As technology continues to advance at a rapid rate, the pressure is firmly on marketers to ensure their digital skills are up to scratch.
But with all the hype currently surrounding digital, do marketing bosses value those in their team with specialist skills more than the generalists?
According to a recent survey of Australian and New Zealand marketing directors by recruitment specialists Hays, this doesn’t seem to be the case.
An overwhelming majority (78 per cent) of respondents said a combination of both generalist and specialist skills are required in a marketing team.
Just 13 per cent said the lateral or broad-based skills of generalists are more valuable than the combination of generalist and specialist skills, while nine per cent said that specialist expertise is more important to lead and guide on new trends.
Susan Drew, senior regional director at Hays, said despite many generalist marketers focusing on becoming digital specialists out of fear their career would suffer if they failed to do so, marketing directors still seem to value generalists as much as specialists.
“For aspiring marketing directors, the message here is to acquire broad-based generalist skills so you can understand the end-to-end marketing function, but at the same time, find your niche and develop specialist skills that could put you in the driver’s seat,” she said.
One of the marketing directors surveyed by Hays was South Australian Tourism’s Brent Hill who, when on the hunt for new recruits, looks for people who are well qualified, have a broad marketing skill set and a solid understanding of data and digital.
Hill expects his team to be able to use data and statistics when running campaigns and understand digital in other areas of their role.
“I have had dedicated digital marketing teams, but now I believe everyone must have digital skills and a working knowledge of data,” he said in the report.
“You don’t want the digital team flying into the sunset and the ‘traditional’ marketers left behind. Now we just have marketers who understand all media, including digital.”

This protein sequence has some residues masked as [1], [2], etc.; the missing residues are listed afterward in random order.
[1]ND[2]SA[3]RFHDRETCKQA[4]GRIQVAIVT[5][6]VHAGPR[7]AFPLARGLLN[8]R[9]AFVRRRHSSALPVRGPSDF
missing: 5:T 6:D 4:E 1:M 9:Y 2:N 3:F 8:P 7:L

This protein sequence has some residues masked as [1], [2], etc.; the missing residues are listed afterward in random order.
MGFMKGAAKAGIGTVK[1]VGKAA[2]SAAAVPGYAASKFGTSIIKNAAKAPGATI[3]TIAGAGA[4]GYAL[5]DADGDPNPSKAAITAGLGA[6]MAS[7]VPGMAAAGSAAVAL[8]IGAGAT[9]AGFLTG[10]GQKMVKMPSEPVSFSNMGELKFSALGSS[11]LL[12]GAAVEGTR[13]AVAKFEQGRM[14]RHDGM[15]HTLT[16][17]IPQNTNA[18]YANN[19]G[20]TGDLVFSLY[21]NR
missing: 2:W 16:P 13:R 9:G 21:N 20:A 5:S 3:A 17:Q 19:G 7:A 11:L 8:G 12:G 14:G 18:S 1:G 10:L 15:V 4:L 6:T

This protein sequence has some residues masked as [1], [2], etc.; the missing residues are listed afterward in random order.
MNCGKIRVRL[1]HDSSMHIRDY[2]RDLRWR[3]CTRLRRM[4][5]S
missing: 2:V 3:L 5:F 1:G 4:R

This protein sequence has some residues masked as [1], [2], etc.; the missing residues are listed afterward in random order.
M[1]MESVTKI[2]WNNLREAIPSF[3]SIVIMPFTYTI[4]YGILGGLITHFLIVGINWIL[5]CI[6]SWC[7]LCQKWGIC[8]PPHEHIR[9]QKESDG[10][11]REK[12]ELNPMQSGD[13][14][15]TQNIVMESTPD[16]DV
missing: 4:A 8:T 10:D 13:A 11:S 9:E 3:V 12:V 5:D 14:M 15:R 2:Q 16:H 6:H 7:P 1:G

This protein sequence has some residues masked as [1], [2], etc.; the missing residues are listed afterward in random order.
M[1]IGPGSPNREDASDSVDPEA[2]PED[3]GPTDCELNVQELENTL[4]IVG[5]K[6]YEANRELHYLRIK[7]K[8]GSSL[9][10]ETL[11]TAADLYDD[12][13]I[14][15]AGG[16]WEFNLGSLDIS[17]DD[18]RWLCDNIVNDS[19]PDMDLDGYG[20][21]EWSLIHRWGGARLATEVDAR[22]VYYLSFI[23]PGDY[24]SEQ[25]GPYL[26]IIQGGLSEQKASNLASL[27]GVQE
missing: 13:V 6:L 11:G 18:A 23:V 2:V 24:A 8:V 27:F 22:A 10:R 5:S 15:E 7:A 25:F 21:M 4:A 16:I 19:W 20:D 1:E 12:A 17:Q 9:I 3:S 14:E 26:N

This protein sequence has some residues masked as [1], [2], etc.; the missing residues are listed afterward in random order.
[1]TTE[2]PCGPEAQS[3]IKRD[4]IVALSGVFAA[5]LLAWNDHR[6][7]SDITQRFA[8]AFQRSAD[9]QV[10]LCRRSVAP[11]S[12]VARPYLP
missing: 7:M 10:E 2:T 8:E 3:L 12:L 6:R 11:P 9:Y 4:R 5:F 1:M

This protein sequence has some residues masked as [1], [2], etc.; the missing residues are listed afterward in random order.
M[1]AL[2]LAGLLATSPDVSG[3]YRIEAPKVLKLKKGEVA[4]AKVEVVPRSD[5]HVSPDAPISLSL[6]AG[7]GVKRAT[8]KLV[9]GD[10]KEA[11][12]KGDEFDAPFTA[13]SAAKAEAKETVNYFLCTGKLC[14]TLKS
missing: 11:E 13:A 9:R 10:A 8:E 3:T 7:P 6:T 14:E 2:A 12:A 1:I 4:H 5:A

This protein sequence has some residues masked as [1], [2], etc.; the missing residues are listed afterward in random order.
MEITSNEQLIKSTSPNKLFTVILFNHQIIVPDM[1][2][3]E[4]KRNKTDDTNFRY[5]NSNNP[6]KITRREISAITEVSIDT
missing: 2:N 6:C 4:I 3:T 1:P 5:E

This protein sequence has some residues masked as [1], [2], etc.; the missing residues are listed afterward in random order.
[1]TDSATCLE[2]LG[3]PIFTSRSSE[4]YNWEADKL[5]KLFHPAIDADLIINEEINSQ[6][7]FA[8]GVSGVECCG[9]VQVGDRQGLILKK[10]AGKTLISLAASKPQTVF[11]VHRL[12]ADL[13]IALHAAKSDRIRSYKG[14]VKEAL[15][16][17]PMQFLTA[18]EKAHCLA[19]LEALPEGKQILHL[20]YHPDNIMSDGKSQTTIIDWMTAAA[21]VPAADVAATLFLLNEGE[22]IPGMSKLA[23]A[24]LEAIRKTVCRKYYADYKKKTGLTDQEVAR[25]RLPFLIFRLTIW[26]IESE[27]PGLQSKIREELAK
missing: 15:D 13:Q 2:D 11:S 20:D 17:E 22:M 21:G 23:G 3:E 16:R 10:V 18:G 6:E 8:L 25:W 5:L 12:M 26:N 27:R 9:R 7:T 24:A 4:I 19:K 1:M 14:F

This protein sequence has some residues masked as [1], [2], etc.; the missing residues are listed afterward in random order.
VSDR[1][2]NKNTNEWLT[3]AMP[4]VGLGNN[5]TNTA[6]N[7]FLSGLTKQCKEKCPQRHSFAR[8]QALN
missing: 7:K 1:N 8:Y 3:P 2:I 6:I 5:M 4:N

When asked by Hays to compare their own digital skills with those of their team, the majority of marketing bosses rated them as ‘good’, behind the ‘very good’ of their team’s skills.
The survey also found that 77 per cent of marketing directors have developed their digital skills to complement their traditional marketing skills.
To do this, 80 per cent read publications, blogs or news articles, 66 per cent attend industry events, conferences and or meet-ups, and 40 per cent undertake formal courses or training paid for by their employer.
To access digital expertise, marketing directors also work with an external digital agency (83 per cent), train up existing staff as needed (73 per cent) and have employed a permanent digital expert in the past year (51 per cent).
In addition, 41 per cent have employed a temporary or contract digital worker.
“With digital transformations occurring at a rapid pace, in turn widening the technological skills gap, contractors are seen as an ideal solution,” Drew said.
In terms of how marketing directors upskill their staff, the most popular options are training run by digital agencies, ADMA training, internal workshops and bringing digital agency talent in-house.
And according to the survey respondents, the digital skills that are hardest to find are data analytics (51 per cent), marketing automation (41 per cent), digital lead conversion (32 per cent), SEO and SEM (25 per cent), and digital content production (24 per cent).